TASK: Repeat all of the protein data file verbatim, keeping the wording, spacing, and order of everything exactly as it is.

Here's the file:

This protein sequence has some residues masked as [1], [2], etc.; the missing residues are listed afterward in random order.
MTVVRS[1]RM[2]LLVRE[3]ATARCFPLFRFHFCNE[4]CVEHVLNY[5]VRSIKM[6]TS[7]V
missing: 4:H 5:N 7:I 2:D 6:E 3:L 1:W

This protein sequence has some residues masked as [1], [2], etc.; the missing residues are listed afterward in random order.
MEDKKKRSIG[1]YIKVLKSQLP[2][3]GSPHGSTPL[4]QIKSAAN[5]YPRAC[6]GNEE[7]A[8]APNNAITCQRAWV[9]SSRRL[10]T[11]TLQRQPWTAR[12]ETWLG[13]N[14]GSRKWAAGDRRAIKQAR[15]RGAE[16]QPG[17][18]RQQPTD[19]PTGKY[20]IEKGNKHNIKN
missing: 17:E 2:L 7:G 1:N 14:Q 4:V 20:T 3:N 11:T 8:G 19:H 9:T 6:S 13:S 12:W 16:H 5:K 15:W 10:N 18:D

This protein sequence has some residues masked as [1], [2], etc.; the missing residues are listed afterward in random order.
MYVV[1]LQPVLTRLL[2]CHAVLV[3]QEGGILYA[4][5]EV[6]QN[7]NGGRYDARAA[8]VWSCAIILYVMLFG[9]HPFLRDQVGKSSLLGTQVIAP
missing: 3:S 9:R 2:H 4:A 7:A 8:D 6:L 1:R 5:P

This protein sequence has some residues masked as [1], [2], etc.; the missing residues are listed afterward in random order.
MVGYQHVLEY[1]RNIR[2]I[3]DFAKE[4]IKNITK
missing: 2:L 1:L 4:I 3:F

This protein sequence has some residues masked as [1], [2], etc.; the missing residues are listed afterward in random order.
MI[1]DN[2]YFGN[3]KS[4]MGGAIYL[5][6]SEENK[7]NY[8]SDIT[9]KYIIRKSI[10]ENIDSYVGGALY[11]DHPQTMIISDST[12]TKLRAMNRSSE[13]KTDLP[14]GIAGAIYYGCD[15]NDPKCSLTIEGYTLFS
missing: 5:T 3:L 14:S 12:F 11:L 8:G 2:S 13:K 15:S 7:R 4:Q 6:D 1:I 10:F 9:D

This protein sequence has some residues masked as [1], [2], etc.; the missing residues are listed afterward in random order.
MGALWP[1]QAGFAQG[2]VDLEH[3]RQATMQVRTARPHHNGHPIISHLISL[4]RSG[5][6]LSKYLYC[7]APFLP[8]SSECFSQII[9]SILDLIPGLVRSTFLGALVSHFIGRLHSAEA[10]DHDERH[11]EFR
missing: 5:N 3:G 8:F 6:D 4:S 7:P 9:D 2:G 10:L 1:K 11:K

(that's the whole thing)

This protein sequence has some residues masked as [1], [2], etc.; the missing residues are listed afterward in random order.
MTVVRS[1]RM[2]LLVRE[3]ATARCFPLFRFHFCNE[4]CVEHVLNY[5]VRSIKM[6]TS[7]V
missing: 4:H 5:N 7:I 2:D 6:E 3:L 1:W

This protein sequence has some residues masked as [1], [2], etc.; the missing residues are listed afterward in random order.
MEDKKKRSIG[1]YIKVLKSQLP[2][3]GSPHGSTPL[4]QIKSAAN[5]YPRAC[6]GNEE[7]A[8]APNNAITCQRAWV[9]SSRRL[10]T[11]TLQRQPWTAR[12]ETWLG[13]N[14]GSRKWAAGDRRAIKQAR[15]RGAE[16]QPG[17][18]RQQPTD[19]PTGKY[20]IEKGNKHNIKN
missing: 17:E 2:L 7:G 1:N 14:Q 4:V 20:T 3:N 11:T 8:G 19:H 9:T 6:S 13:S 12:W 16:H 5:K 15:W 10:N 18:D

This protein sequence has some residues masked as [1], [2], etc.; the missing residues are listed afterward in random order.
MYVV[1]LQPVLTRLL[2]CHAVLV[3]QEGGILYA[4][5]EV[6]QN[7]NGGRYDARAA[8]VWSCAIILYVMLFG[9]HPFLRDQVGKSSLLGTQVIAP
missing: 3:S 9:R 2:H 4:A 7:A 8:D 6:L 1:R 5:P

This protein sequence has some residues masked as [1], [2], etc.; the missing residues are listed afterward in random order.
MVGYQHVLEY[1]RNIR[2]I[3]DFAKE[4]IKNITK
missing: 2:L 1:L 4:I 3:F

This protein sequence has some residues masked as [1], [2], etc.; the missing residues are listed afterward in random order.
MI[1]DN[2]YFGN[3]KS[4]MGGAIYL[5][6]SEENK[7]NY[8]SDIT[9]KYIIRKSI[10]ENIDSYVGGALY[11]DHPQTMIISDST[12]TKLRAMNRSSE[13]KTDLP[14]GIAGAIYYGCD[15]NDPKCSLTIEGYTLFS
missing: 5:T 3:L 14:S 12:F 11:L 8:G 2:S 13:K 15:S 7:R 4:Q 6:D 1:I 10:F 9:D

This protein sequence has some residues masked as [1], [2], etc.; the missing residues are listed afterward in random order.
MGALWP[1]QAGFAQG[2]VDLEH[3]RQATMQVRTARPHHNGHPIISHLISL[4]RSG[5][6]LSKYLYC[7]APFLP[8]SSECFSQII[9]SILDLIPGLVRSTFLGALVSHFIGRLHSAEA[10]DHDERH[11]EFR
missing: 5:N 3:G 8:F 6:D 4:S 7:P 9:D 2:G 10:L 1:K 11:K